Socialization is a vital component of training for Basset Hounds. Due to their strong sense of smell and tracking instinct, Basset Hounds can be prone to following their noses, which can sometimes lead to selective hearing. Early socialization with people, other dogs, and different environments will help them become well-adjusted adults. This exposure teaches them to be comfortable in various situations and can reduce the chances of developing anxiety or fear-based behaviors.

When training a Basset Hound, one must also remember to be firm yet gentle to establish leadership and structure without breaking the dog’s spirit. Since they were bred as pack animals for hunting, they appreciate knowing their place in the family pack and look to their owners for guidance and approval.

Finally, it is essential to address the Basset Hound’s propensity for obesity by incorporating training exercises that keep them physically active. Despite their short legs and heavy bone structure, Basset Hounds benefit from regular walks and play sessions that will help maintain their health and manage their weight. Training activities that stimulate their minds, such as scent work or puzzle toys, can tap into their natural abilities and keep them mentally engaged.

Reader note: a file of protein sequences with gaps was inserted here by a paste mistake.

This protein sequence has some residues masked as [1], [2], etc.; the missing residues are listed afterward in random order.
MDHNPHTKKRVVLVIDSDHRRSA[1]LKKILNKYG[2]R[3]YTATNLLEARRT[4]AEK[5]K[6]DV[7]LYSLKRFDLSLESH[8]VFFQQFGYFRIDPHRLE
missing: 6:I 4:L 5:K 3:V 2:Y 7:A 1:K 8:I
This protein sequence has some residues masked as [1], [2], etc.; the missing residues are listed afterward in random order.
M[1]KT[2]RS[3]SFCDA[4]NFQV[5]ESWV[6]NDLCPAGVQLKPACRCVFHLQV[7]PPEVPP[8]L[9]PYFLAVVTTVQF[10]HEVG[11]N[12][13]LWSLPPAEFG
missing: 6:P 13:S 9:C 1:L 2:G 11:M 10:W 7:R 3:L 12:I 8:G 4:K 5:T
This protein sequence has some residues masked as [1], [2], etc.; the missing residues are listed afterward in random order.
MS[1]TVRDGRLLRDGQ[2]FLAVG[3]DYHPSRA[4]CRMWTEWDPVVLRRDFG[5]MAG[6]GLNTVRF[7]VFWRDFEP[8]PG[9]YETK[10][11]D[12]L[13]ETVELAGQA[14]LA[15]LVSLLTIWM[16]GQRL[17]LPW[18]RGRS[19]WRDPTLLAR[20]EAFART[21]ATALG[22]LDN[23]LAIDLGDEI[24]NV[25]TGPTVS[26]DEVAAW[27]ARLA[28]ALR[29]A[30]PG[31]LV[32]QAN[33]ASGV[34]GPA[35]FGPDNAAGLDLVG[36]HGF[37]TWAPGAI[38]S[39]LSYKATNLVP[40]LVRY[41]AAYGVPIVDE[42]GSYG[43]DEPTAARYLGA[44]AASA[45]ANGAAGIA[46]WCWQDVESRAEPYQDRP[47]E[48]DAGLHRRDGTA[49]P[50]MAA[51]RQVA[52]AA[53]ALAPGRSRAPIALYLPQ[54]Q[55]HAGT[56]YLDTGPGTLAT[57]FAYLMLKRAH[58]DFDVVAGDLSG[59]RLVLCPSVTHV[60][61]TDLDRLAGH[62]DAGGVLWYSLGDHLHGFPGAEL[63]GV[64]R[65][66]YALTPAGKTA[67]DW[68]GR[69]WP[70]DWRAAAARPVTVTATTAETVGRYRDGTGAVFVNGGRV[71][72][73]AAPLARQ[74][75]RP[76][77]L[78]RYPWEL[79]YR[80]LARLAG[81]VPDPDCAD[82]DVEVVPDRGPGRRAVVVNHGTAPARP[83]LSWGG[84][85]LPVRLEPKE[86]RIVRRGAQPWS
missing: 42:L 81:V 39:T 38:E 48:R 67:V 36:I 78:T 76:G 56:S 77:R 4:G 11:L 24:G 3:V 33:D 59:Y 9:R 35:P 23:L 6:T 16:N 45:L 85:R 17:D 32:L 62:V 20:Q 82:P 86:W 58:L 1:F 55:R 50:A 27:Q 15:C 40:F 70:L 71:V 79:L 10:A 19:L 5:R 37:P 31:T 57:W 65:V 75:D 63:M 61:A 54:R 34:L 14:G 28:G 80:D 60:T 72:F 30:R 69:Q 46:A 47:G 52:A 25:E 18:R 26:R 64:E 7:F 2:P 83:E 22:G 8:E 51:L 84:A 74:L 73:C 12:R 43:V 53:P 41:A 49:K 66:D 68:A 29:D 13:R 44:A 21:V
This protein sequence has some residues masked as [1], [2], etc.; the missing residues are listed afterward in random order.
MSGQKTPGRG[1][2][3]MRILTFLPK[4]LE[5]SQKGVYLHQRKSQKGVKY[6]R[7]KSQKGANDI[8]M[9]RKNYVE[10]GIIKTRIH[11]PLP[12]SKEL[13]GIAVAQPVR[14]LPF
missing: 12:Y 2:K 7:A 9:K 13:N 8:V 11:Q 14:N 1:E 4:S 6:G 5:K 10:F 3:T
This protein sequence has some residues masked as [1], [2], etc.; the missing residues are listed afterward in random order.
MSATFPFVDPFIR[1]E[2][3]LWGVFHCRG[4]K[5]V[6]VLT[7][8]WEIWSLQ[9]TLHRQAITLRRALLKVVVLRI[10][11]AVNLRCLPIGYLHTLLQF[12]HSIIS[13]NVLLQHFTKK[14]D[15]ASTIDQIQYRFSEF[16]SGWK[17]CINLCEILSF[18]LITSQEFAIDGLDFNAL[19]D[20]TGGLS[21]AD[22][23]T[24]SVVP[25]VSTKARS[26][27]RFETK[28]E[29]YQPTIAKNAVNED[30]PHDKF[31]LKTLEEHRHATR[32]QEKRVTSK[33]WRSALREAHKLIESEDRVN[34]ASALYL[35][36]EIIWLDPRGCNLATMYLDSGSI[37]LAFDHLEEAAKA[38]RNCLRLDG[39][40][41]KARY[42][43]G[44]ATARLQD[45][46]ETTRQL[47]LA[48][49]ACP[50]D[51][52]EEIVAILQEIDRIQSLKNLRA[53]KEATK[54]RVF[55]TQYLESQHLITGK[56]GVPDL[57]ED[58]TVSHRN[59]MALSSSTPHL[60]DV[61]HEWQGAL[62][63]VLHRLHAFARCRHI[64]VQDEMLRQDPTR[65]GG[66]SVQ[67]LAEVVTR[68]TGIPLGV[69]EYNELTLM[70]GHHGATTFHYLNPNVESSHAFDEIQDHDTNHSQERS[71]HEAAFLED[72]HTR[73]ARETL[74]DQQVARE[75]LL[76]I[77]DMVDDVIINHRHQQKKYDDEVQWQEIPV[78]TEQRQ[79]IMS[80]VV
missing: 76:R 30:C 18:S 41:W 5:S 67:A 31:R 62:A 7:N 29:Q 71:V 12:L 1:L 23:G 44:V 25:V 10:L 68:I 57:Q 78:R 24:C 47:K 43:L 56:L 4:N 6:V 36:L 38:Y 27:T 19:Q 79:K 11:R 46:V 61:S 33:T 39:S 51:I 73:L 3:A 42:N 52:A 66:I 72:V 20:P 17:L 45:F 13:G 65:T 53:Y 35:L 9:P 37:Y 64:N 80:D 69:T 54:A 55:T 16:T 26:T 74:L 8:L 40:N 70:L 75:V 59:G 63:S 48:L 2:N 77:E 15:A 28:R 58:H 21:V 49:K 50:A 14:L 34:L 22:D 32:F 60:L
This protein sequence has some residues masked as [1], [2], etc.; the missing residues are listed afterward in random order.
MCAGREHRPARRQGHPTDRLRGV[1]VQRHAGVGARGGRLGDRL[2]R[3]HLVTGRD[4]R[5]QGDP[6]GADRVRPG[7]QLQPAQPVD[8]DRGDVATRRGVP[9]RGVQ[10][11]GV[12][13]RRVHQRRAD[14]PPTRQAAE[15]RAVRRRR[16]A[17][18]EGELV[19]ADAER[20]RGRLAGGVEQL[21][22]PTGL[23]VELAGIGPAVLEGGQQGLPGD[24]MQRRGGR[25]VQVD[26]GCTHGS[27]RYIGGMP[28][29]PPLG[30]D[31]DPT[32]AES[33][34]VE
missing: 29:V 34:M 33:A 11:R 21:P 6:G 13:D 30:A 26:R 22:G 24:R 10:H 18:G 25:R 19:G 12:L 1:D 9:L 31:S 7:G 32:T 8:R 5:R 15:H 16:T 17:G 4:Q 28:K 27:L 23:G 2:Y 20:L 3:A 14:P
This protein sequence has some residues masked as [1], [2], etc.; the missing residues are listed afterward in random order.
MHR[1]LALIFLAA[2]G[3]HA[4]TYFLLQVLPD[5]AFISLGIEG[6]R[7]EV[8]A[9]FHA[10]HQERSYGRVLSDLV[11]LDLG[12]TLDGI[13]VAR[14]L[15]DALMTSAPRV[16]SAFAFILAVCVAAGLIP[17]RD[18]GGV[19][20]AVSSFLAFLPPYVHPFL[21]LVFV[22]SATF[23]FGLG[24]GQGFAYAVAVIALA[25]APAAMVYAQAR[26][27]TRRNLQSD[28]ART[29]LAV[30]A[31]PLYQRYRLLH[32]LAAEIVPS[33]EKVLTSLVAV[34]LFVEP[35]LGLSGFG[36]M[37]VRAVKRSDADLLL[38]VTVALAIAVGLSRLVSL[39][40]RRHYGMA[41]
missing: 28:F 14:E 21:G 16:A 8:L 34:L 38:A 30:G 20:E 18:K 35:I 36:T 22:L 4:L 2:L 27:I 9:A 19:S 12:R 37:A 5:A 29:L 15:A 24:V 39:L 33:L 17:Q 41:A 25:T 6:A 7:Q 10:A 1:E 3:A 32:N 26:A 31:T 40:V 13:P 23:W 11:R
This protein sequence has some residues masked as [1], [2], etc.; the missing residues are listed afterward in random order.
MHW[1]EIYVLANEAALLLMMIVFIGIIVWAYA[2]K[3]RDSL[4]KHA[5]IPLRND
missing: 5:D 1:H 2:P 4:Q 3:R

Remember, a tired Basset Hound is a well-behaved Basset Hound. With their amiable disposition and a little creativity in training approaches, Basset Hounds can become obedient companions who are as well-behaved as they are endearing.


Basset Hound Health Concerns

Basset Hounds are prone to several health issues that prospective and current owners should be aware of. These concerns are largely a result of their unique physical structure and genetics, which can contribute to various medical conditions that require attention and care throughout their lives.

One of the primary health concerns for Basset Hounds is related to their skeletal structure. Their short stature, combined with a heavy bone structure, puts a significant strain on their joints and spine, leading to potential problems such as:

Intervertebral Disc Disease (IVDD): A condition affecting the spinal discs that can lead to pain, nerve damage, and even paralysis.
Hip Dysplasia: A malformation of the hip joint that can cause arthritis and lameness.
Elbow Dysplasia: Similar to hip dysplasia, this affects the elbow joints and can lead to mobility issues.